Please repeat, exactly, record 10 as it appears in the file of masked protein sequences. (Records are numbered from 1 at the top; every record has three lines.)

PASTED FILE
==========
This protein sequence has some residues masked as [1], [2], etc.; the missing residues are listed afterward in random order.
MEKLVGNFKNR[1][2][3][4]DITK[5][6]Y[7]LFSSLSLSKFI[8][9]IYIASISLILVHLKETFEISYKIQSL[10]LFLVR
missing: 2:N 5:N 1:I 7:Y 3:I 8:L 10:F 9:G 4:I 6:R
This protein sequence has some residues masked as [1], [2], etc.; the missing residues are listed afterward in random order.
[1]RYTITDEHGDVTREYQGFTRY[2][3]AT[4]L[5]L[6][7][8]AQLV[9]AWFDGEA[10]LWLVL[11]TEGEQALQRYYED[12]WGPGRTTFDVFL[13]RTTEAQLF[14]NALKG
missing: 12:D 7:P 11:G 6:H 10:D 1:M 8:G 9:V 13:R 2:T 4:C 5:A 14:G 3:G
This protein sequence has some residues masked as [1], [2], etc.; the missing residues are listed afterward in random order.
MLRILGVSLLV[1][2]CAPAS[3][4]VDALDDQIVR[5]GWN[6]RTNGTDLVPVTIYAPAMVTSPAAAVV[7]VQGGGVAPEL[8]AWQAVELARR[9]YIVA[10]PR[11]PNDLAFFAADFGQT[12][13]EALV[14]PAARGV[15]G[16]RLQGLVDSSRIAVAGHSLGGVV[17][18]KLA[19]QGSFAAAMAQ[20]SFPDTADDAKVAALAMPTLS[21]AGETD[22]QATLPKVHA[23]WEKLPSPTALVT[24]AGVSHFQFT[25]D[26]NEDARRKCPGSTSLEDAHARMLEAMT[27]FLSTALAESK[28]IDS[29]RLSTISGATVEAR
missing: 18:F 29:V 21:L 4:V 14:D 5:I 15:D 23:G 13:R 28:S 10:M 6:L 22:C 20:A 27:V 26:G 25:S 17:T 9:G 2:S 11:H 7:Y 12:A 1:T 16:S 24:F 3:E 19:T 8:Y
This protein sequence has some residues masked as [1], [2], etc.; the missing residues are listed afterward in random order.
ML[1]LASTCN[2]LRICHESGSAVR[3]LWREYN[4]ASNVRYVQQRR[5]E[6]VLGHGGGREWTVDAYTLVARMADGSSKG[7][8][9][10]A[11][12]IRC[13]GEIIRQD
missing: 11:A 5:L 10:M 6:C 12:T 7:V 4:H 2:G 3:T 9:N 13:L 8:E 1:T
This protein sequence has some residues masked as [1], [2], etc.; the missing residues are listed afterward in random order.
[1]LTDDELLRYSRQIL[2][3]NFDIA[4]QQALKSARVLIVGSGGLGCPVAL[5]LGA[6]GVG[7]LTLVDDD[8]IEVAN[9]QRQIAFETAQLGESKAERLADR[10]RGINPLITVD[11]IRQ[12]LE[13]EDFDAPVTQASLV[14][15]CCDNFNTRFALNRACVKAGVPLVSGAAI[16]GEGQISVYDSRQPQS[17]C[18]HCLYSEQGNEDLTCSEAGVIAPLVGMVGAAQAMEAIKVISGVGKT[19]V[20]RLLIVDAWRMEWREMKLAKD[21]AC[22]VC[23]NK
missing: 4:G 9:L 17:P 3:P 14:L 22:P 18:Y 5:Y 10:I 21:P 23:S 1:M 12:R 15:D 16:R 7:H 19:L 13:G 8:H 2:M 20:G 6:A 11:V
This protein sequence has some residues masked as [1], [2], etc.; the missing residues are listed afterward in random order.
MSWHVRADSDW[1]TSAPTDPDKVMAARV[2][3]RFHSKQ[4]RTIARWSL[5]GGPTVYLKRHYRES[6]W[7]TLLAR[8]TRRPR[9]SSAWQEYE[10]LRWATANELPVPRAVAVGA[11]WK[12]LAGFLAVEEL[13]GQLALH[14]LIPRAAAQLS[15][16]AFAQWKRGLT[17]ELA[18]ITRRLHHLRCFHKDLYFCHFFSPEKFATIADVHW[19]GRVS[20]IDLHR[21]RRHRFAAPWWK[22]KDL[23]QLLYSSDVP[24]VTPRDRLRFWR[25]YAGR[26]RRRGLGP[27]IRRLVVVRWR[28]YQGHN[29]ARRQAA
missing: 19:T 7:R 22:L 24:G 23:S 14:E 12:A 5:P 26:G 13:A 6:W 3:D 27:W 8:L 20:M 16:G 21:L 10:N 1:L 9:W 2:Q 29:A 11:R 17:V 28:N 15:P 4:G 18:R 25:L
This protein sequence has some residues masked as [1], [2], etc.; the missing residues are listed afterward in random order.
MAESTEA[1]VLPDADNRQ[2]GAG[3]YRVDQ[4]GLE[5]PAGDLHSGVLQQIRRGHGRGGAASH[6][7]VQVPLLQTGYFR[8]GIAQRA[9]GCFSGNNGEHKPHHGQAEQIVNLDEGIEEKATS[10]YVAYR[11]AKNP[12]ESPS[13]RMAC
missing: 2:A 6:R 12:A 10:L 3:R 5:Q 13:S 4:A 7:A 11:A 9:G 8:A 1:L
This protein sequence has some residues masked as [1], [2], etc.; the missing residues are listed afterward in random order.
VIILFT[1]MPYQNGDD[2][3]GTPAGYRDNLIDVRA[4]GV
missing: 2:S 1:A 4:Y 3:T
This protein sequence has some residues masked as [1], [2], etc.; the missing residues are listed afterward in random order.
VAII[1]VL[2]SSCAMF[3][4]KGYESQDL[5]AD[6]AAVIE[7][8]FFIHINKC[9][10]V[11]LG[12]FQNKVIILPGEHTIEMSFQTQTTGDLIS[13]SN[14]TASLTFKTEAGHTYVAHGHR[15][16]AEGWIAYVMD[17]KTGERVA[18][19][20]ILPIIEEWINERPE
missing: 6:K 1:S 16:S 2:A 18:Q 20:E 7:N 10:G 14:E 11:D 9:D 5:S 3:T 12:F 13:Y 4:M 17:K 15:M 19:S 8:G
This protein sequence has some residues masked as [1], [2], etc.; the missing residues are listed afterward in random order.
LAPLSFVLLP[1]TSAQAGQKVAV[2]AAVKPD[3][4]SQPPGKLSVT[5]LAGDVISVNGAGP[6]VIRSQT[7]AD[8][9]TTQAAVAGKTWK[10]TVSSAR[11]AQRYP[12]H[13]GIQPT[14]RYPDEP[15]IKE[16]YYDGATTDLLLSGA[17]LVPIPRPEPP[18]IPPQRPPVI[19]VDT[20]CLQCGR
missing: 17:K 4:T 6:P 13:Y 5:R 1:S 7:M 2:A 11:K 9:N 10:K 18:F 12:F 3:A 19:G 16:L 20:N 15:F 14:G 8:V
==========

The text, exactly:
This protein sequence has some residues masked as [1], [2], etc.; the missing residues are listed afterward in random order.
LAPLSFVLLP[1]TSAQAGQKVAV[2]AAVKPD[3][4]SQPPGKLSVT[5]LAGDVISVNGAGP[6]VIRSQT[7]AD[8][9]TTQAAVAGKTWK[10]TVSSAR[11]AQRYP[12]H[13]GIQPT[14]RYPDEP[15]IKE[16]YYDGATTDLLLSGA[17]LVPIPRPEPP[18]IPPQRPPVI[19]VDT[20]CLQCGR
missing: 17:K 4:T 6:P 13:Y 5:R 1:S 7:M 2:A 11:K 9:N 10:K 18:F 12:F 3:A 19:G 16:L 20:N 15:F 14:G 8:V